You have seen his name on campaign signs: “Mike Dumitru For Circuit Judge” and it is easier to pronounce than it is to spell. But you might as well get used to it, because the dynamic lawyer with a sterling reputation is the odds-on favorite to replace Jeff Hollingworth as a Circuit Court judge in the May 3rd primary. “Why? Service to others,” came his candid reply. “This is how I want to spend my life, serving others.”
Face it, “Mr. Do-Me-True” (that’s exactly how you pronounce it) has scrapped his way to being a Member with the prestigious Miller-Martin law and freely admits, “I love my job. I love my clients, I love everything about the law, and Miller-Martin is like a second family to me. But when Judge Hollingsworth announced he had decided not to run again, I was instantly intrigued,” he told me yesterday. “It’s like a calling, I think.”
Mike expected his closest confidants to try and talk him out of it … “I wouldn’t have run unless it was an open seat … that’s how much I dislike politics …” but in the State of Tennessee we elect our judges rather than appoint them. And open seats rarely come available (incumbent Circuit Court Judges Marie Williams, Kyle Headrick and J.B. Bennett are each unopposed in the upcoming election.)
“The more I talked to people, the more I was encouraged,” said the 39-year-old Republican. “You may think you know what judges do, and lawyers may think they know, but only judges really know … so I have listened and talked to many until I am tremendously excited about the opportunity.”
As a matter of fact, he is so eager he is probably the first political candidate in this community’s history – get this -- to include his mother-in-law’s picture in mail-outs. “Oh c’mon,” Mike laughed, “She wanted to be included and I was thrilled.” His wife’s mother is the well-known county historian Linda Mines whose late husband, Tony, was a favorite classmate of mine.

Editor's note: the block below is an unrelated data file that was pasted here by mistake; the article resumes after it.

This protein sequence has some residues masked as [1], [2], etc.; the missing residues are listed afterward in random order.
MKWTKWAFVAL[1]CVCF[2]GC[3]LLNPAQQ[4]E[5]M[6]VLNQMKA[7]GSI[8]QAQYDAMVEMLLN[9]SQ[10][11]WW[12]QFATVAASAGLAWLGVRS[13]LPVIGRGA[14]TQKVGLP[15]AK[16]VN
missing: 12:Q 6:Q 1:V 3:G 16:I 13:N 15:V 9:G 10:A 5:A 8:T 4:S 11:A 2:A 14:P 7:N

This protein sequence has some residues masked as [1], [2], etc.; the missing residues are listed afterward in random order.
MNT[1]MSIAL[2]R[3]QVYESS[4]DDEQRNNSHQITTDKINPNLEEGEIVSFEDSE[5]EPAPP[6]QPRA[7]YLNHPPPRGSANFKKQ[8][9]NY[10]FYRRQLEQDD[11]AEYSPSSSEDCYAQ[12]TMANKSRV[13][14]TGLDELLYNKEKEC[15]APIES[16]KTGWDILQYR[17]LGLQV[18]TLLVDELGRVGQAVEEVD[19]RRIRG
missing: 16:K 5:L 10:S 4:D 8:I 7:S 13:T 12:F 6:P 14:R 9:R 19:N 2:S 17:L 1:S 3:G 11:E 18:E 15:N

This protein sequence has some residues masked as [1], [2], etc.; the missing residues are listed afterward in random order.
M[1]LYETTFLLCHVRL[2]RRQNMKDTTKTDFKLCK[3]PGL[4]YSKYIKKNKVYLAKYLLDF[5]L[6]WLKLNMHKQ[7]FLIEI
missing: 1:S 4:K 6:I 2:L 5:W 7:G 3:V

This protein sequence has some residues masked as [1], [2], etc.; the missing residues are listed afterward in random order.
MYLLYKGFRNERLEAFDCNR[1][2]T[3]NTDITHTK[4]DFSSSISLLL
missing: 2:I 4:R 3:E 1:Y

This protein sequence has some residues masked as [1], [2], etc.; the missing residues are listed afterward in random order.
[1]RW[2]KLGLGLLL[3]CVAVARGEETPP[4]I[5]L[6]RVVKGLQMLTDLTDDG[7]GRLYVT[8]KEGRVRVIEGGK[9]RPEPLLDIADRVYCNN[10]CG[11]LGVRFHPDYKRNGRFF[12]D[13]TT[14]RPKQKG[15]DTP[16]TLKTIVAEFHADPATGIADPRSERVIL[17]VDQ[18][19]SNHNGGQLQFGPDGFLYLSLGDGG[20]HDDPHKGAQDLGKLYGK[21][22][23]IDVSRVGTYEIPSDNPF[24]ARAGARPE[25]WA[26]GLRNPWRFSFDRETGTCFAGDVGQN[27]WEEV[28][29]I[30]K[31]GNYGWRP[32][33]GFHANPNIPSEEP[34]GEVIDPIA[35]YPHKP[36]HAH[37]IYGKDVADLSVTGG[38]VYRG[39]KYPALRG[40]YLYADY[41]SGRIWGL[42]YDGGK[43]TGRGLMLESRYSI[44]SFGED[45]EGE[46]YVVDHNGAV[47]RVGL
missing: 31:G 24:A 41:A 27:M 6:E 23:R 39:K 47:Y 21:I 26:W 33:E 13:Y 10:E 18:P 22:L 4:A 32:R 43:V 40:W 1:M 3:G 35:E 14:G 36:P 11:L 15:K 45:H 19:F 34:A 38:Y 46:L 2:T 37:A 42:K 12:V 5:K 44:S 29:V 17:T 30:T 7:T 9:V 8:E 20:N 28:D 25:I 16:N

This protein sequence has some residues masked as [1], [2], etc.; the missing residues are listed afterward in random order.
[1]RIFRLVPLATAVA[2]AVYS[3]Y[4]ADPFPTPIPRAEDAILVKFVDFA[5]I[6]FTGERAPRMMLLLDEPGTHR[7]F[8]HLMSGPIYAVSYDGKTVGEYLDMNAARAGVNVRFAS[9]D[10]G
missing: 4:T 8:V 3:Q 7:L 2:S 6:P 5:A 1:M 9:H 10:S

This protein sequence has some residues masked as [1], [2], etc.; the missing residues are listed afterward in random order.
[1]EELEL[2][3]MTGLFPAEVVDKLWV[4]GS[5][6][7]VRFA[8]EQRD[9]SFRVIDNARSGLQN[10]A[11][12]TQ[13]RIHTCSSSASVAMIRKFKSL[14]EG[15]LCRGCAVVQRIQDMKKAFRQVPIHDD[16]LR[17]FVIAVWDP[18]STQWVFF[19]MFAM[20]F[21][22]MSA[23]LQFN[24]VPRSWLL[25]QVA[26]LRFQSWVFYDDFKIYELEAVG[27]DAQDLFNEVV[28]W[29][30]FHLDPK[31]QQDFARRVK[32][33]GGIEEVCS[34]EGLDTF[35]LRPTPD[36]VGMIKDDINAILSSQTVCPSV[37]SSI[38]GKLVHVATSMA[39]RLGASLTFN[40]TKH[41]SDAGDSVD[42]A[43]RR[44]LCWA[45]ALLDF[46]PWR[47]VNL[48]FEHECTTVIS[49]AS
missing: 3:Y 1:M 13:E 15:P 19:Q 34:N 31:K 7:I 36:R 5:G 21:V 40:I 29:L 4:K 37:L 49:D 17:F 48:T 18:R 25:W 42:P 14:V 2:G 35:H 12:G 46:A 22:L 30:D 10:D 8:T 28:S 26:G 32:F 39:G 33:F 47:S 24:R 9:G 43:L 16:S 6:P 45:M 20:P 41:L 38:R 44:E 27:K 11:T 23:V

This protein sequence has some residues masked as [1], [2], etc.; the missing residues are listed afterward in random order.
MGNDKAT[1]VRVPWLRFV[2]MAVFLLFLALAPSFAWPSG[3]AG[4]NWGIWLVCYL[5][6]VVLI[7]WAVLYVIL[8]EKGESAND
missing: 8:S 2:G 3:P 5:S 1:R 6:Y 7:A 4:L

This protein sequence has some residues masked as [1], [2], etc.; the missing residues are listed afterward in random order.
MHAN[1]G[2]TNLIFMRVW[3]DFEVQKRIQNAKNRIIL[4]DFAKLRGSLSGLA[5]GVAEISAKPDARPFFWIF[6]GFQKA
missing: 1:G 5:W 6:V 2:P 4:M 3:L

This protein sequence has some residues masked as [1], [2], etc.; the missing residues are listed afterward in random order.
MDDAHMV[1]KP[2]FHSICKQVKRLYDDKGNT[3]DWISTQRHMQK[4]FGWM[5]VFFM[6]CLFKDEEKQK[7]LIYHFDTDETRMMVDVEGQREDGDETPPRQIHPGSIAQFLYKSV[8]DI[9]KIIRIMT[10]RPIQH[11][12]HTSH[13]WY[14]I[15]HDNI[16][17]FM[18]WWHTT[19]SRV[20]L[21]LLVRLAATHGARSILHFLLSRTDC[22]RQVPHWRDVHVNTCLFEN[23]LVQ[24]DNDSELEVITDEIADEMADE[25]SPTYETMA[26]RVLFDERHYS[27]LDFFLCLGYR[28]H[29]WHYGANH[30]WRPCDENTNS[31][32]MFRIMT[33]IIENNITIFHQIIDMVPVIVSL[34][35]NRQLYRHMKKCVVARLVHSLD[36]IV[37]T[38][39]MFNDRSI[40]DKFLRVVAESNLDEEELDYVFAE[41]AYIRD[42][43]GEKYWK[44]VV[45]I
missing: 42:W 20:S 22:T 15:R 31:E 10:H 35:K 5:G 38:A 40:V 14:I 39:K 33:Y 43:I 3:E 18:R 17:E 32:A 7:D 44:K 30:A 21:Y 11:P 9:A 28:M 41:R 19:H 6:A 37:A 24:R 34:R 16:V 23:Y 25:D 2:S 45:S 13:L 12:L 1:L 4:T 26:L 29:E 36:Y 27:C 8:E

The son of refugees who escaped from then-Communist held Romania under the guise of going to Lebanon on “vacation,” Dumitru’s parents became naturalized citizens and Mike grew up in a neighborhood where a mix of immigrants placed family, kindness, and values in high order.
“I was born and raised in New York City,” he explained. “I earned a degree at Fordham (this during 9-1-1 attacks) and afterwards got a Master’s in International studies at NYU. One day I made a wrong turn going to class and locked eyes with the most beautiful, wonderful girl I had ever seen in my life. Jessica Mines, who a lot of her friends call ‘Raz,’ was from Chattanooga, Tn.”
It was as though he had been hit by a lightning bolt. “Within three months I realized she was it. Her parents were fabulous.” Tony passed away several years ago after a valiant stand against leukemia and now Raz runs the family business. “Seriously, her mom is a huge part of our family’s lives and maybe my biggest cheerleader.”
The young couple went to Texas where “Raz” got a law degree while Mike worked as a paralegal. His newly found interest in law sparked him to take law classes at night classes at SMU and, when his wife returned to Tennessee to practice law, he became one of the few transfers into Vanderbilt’s esteemed law program.
“How do I like Chattanooga?” again he laughed with delight. “We love it so much my parents moved here from New York …” he had explained while volunteering at St. Peter’s Episcopal School last weekend. He and Raz have two children and live in the Hixson area.
“America is profoundly blessed to have three branches of government instead of some dictator on a tree stump declaring, ‘My way or else.’ I know I can be a successful lawyer but my calling, I have found, is more about making myself available to make the right decisions to help people. Whether as an arbitrator for both sides in a case, or a jury trial with 12 of your peers, I am convinced I want to sit on the bench,” he said on Monday.
I believe him.